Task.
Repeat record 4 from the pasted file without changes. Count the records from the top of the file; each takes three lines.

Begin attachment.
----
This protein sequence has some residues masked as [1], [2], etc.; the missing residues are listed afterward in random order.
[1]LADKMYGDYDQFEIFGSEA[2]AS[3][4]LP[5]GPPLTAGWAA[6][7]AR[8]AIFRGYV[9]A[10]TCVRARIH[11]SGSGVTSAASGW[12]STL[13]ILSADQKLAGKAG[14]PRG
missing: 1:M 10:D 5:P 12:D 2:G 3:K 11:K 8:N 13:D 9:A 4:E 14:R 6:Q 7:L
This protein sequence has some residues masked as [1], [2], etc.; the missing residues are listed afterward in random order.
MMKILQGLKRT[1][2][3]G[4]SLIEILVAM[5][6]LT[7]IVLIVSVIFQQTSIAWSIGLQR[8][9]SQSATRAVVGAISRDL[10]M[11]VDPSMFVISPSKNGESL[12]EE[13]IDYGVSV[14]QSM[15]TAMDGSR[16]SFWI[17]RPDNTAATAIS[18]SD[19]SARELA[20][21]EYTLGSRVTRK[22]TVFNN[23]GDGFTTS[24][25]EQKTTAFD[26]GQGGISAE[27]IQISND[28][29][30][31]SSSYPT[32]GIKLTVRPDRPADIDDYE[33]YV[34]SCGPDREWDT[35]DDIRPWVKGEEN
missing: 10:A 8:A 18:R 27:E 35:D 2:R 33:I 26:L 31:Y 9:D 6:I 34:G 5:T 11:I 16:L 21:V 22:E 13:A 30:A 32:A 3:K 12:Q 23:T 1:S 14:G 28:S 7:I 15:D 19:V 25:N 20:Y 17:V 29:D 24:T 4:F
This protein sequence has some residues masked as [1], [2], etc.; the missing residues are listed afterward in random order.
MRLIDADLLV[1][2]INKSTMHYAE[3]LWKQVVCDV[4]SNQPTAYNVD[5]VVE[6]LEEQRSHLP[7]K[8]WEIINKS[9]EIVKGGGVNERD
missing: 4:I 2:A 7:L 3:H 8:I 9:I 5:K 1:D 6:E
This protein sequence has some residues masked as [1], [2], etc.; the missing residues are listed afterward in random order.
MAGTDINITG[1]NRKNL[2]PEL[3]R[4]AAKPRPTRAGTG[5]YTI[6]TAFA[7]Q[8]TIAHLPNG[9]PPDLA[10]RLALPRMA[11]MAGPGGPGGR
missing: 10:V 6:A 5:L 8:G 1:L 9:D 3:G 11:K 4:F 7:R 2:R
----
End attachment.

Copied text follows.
This protein sequence has some residues masked as [1], [2], etc.; the missing residues are listed afterward in random order.
MAGTDINITG[1]NRKNL[2]PEL[3]R[4]AAKPRPTRAGTG[5]YTI[6]TAFA[7]Q[8]TIAHLPNG[9]PPDLA[10]RLALPRMA[11]MAGPGGPGGR
missing: 10:V 6:A 5:L 8:G 1:L 9:D 3:G 11:K 4:F 7:R 2:R